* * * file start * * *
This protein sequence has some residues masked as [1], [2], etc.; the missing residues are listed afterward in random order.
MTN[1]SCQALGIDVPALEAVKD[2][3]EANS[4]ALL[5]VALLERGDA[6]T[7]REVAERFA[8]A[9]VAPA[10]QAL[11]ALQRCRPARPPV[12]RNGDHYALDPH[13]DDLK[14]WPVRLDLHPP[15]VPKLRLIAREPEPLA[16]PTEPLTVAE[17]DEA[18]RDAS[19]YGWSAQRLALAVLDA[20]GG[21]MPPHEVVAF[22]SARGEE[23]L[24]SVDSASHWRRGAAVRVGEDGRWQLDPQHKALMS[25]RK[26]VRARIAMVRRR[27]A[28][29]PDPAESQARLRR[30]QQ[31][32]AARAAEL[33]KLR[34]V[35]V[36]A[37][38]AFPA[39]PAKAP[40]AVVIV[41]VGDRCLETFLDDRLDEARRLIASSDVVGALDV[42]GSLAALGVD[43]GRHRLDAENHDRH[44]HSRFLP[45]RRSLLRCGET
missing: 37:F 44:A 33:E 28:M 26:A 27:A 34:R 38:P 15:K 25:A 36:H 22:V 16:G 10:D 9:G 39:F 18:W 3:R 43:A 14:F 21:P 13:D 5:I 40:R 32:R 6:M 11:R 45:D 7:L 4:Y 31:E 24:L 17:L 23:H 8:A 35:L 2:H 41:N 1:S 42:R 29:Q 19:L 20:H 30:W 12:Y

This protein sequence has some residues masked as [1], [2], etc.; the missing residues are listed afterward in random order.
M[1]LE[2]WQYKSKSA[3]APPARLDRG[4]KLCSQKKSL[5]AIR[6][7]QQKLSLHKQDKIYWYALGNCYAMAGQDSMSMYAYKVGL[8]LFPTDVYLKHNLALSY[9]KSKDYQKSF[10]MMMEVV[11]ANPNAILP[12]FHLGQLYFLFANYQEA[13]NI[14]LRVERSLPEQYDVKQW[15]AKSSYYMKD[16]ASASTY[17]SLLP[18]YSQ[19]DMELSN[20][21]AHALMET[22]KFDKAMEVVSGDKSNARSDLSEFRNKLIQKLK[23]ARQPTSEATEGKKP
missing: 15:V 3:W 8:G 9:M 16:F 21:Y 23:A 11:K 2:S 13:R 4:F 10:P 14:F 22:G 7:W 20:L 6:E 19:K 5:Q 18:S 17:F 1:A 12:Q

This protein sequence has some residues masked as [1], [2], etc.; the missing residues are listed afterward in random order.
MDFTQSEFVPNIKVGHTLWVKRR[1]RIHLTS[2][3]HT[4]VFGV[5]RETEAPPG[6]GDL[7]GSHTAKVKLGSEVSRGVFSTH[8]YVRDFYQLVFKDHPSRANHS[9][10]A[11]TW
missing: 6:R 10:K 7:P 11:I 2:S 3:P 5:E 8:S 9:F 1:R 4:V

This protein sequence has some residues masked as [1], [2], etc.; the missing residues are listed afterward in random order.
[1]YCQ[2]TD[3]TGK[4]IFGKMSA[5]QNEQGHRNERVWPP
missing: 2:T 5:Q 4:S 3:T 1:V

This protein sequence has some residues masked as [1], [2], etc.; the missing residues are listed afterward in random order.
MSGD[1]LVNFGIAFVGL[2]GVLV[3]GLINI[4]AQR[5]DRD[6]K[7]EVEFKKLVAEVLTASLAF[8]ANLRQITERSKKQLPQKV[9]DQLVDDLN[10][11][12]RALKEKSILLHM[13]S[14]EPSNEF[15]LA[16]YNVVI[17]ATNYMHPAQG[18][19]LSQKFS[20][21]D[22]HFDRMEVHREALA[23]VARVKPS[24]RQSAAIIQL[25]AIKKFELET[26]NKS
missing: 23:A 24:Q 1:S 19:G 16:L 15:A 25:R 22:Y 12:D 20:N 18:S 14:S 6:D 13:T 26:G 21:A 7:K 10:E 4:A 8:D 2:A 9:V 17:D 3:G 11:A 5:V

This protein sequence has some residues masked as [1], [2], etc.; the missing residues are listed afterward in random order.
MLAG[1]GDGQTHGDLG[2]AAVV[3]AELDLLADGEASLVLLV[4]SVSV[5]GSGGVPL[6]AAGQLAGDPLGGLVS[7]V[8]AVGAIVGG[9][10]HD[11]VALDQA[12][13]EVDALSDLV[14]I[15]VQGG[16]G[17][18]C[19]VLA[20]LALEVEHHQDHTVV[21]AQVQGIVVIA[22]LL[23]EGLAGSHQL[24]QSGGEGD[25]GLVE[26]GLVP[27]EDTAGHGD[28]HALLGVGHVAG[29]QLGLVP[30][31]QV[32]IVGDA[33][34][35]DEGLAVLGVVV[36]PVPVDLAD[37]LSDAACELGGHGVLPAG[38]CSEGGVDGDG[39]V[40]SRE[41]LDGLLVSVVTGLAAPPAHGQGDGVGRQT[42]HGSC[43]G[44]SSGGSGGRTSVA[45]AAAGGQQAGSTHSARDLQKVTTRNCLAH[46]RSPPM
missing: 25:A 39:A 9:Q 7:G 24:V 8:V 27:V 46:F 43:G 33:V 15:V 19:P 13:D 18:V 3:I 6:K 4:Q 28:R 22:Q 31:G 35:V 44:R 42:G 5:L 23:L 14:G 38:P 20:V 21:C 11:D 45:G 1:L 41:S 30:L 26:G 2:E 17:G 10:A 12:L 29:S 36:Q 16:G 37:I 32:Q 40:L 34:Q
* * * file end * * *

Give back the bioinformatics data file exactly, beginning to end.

This protein sequence has some residues masked as [1], [2], etc.; the missing residues are listed afterward in random order.
MTN[1]SCQALGIDVPALEAVKD[2][3]EANS[4]ALL[5]VALLERGDA[6]T[7]REVAERFA[8]A[9]VAPA[10]QAL[11]ALQRCRPARPPV[12]RNGDHYALDPH[13]DDLK[14]WPVRLDLHPP[15]VPKLRLIAREPEPLA[16]PTEPLTVAE[17]DEA[18]RDAS[19]YGWSAQRLALAVLDA[20]GG[21]MPPHEVVAF[22]SARGEE[23]L[24]SVDSASHWRRGAAVRVGEDGRWQLDPQHKALMS[25]RK[26]VRARIAMVRRR[27]A[28][29]PDPAESQARLRR[30]QQ[31][32]AARAAEL[33]KLR[34]V[35]V[36]A[37][38]AFPA[39]PAKAP[40]AVVIV[41]VGDRCLETFLDDRLDEARRLIASSDVVGALDV[42]GSLAALGVD[43]GRHRLDAENHDRH[44]HSRFLP[45]RRSLLRCGET
missing: 37:F 44:A 33:E 28:M 26:A 27:A 34:R 38:P 15:K 25:A 36:H 22:V 16:G 10:D 9:G 39:F 18:W 3:R 43:A 14:F 21:P 13:D 5:I 40:R 32:R 6:M 11:R 45:D 7:L 4:Y 31:E 24:L 17:L 23:H 8:A 35:L 2:H 41:N 1:S 42:R 29:Q 19:L 20:H 30:W 12:Y

This protein sequence has some residues masked as [1], [2], etc.; the missing residues are listed afterward in random order.
M[1]LE[2]WQYKSKSA[3]APPARLDRG[4]KLCSQKKSL[5]AIR[6][7]QQKLSLHKQDKIYWYALGNCYAMAGQDSMSMYAYKVGL[8]LFPTDVYLKHNLALSY[9]KSKDYQKSF[10]MMMEVV[11]ANPNAILP[12]FHLGQLYFLFANYQEA[13]NI[14]LRVERSLPEQYDVKQW[15]AKSSYYMKD[16]ASASTY[17]SLLP[18]YSQ[19]DMELSN[20][21]AHALMET[22]KFDKAMEVVSGDKSNARSDLSEFRNKLIQKLK[23]ARQPTSEATEGKKP
missing: 15:V 3:W 8:G 9:M 16:F 21:Y 23:A 11:K 2:S 13:R 4:F 10:P 14:F 22:G 7:W 20:L 6:E 19:K 5:Q 18:S 17:F 1:A 12:Q

This protein sequence has some residues masked as [1], [2], etc.; the missing residues are listed afterward in random order.
MDFTQSEFVPNIKVGHTLWVKRR[1]RIHLTS[2][3]HT[4]VFGV[5]RETEAPPG[6]GDL[7]GSHTAKVKLGSEVSRGVFSTH[8]YVRDFYQLVFKDHPSRANHS[9][10]A[11]TW
missing: 6:R 10:K 7:P 11:I 2:S 3:P 5:E 8:S 9:F 1:R 4:V

This protein sequence has some residues masked as [1], [2], etc.; the missing residues are listed afterward in random order.
[1]YCQ[2]TD[3]TGK[4]IFGKMSA[5]QNEQGHRNERVWPP
missing: 2:T 5:Q 4:S 3:T 1:V

This protein sequence has some residues masked as [1], [2], etc.; the missing residues are listed afterward in random order.
MSGD[1]LVNFGIAFVGL[2]GVLV[3]GLINI[4]AQR[5]DRD[6]K[7]EVEFKKLVAEVLTASLAF[8]ANLRQITERSKKQLPQKV[9]DQLVDDLN[10][11][12]RALKEKSILLHM[13]S[14]EPSNEF[15]LA[16]YNVVI[17]ATNYMHPAQG[18][19]LSQKFS[20][21]D[22]HFDRMEVHREALA[23]VARVKPS[24]RQSAAIIQL[25]AIKKFELET[26]NKS
missing: 23:A 24:Q 1:S 19:G 16:L 15:A 25:R 22:Y 12:D 20:N 18:S 14:S 6:D 13:T 26:G 21:A 7:K 10:E 4:A 8:D 2:A 9:V 17:D 3:G 11:A 5:V

This protein sequence has some residues masked as [1], [2], etc.; the missing residues are listed afterward in random order.
MLAG[1]GDGQTHGDLG[2]AAVV[3]AELDLLADGEASLVLLV[4]SVSV[5]GSGGVPL[6]AAGQLAGDPLGGLVS[7]V[8]AVGAIVGG[9][10]HD[11]VALDQA[12][13]EVDALSDLV[14]I[15]VQGG[16]G[17][18]C[19]VLA[20]LALEVEHHQDHTVV[21]AQVQGIVVIA[22]LL[23]EGLAGSHQL[24]QSGGEGD[25]GLVE[26]GLVP[27]EDTAGHGD[28]HALLGVGHVAG[29]QLGLVP[30][31]QV[32]IVGDA[33][34][35]DEGLAVLGVVV[36]PVPVDLAD[37]LSDAACELGGHGVLPAG[38]CSEGGVDGDG[39]V[40]SRE[41]LDGLLVSVVTGLAAPPAHGQGDGVGRQT[42]HGSC[43]G[44]SSGGSGGRTSVA[45]AAAGGQQAGSTHSARDLQKVTTRNCLAH[46]RSPPM
missing: 25:A 39:A 9:Q 7:G 24:V 8:V 27:V 46:F 43:G 33:V 15:V 19:P 13:D 18:V 3:I 6:K 4:Q 28:R 22:Q 31:G 35:V 44:R 42:G 5:L 23:L 14:G 38:P 20:V 21:C 11:D 45:G 1:L 41:S 30:L 26:G 2:E 17:G 10:A 12:L 29:S 36:Q 16:G 37:I 32:Q 40:L 34:Q